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Cocaine Addiction

Brain Healing
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Cocaine is a powerful, highly addictive stimulant. Cocaine floods the brain with the neurotransmitter known as dopamine. The euphoric blast that results can overwhelm and rewrite a person’s neural pathways.

Obsession for the drug then almost always takes over an addict’s life. Even though their cocaine addiction places their well-being and those they love in harm’s way, they cannot stop using the drug without professional help.

Cocaine on the Street

Cocaine looks like a fine, white powder. Pure cocaine is derived from coca plant leaves, and drug dealers stretch the expensive drug by combining it with cornstarch, baby powder, or other stimulants such as methamphetamine.

Users then administer the cocaine orally, intravenously, or by nose inhalation.

Popular nicknames for cocaine include:

  • Coke
  • Crack
  • Blow
  • Flake
  • White
  • Yeyo
  • Snow

Cocaine’s Effects on the Brain

The mighty flood of dopamine in the brain’s pleasure and reward center strongly reinforces drug-taking behaviors because the dopamine surge causes the user to become less sensitive to cocaine. As a result, people take increasingly more potent and frequent doses to feel the same high.

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Risk Factors of Cocaine Use

Individuals with a parent or other first-degree relative with addiction are at a higher risk for developing a substance use disorder. Individuals lacking dopamine pathways may seek out pleasurable drugs like cocaine to correct their chemical imbalance.

Others who struggle with co-occurring mental illnesses, such as depression or bipolar disorder, may use cocaine to alleviate these symptoms.

Other co-occurring disorders include:

  • Benzodiazepine use
  • Alcoholism
  • Schizophrenia
  • Methamphetamine use
  • Opiate addictions

Many adults recovering from cocaine addiction describe experimentation with alcohol, prescription, and illegal drugs when younger. Stressful situations such as job loss, divorce, trauma, or death in their family may trigger them to use cocaine again in conjunction with other drugs.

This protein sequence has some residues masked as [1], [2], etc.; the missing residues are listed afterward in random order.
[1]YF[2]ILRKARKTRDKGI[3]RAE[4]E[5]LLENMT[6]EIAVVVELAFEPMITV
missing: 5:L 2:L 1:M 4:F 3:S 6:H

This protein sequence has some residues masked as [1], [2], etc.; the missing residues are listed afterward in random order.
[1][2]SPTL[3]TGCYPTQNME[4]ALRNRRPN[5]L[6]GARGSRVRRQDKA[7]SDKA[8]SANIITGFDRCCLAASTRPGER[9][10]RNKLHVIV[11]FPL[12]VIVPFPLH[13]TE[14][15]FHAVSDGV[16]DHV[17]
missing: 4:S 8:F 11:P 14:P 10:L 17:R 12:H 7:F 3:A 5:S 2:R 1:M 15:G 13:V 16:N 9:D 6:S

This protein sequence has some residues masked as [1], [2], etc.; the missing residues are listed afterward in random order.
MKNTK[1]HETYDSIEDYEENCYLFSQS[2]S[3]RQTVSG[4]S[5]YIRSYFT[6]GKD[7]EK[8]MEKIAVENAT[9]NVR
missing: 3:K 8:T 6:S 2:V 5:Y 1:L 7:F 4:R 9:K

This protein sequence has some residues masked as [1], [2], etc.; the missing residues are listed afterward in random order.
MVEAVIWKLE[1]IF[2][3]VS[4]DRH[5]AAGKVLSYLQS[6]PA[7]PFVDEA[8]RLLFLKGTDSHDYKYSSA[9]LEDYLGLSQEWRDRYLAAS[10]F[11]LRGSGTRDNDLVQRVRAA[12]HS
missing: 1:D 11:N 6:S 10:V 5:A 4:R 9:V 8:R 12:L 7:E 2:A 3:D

Hanley Center at Origins Can Help

Regardless of your complicated family history or stable home life, we are here to design a comprehensive, customized treatment plan. Integrated, medically supportive treatment is the most effective treatment for a person trying to overcome an addiction to this dangerous drug.

Signs of Cocaine Use

Physical symptoms include:

  • Weight loss
  • Sleep deprivation
  • Trembling and shaking
  • Dehydration
  • Elevated body temperature
  • Increased agitation
  • Hyperactivity
  • Cold-like symptoms
  • Nosebleeds
  • Muscle tics/spasms
  • Changes in concentration and focus

Psychological and behavioral symptoms of cocaine use include:

  • Social isolation
  • Hiding drug use from others
  • Impulsiveness
  • Interpersonal relationship problems
  • Violent behaviors
  • Aggression
  • Risky sexual behaviors
  • Repetitive behaviors
  • Disorganized thoughts
  • Paranoia

How We Help

Hanley Center’s multidisciplinary experts are skilled at treating people with cocaine addiction. Our physicians, psychologists, psychiatrists, licensed therapists, and 12-Step immersion staff treat all issues that arise from cocaine use disorders: body, mind, and spirit. It’s one of the most used substances we encounter.

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Cocaine Withdrawal Symptoms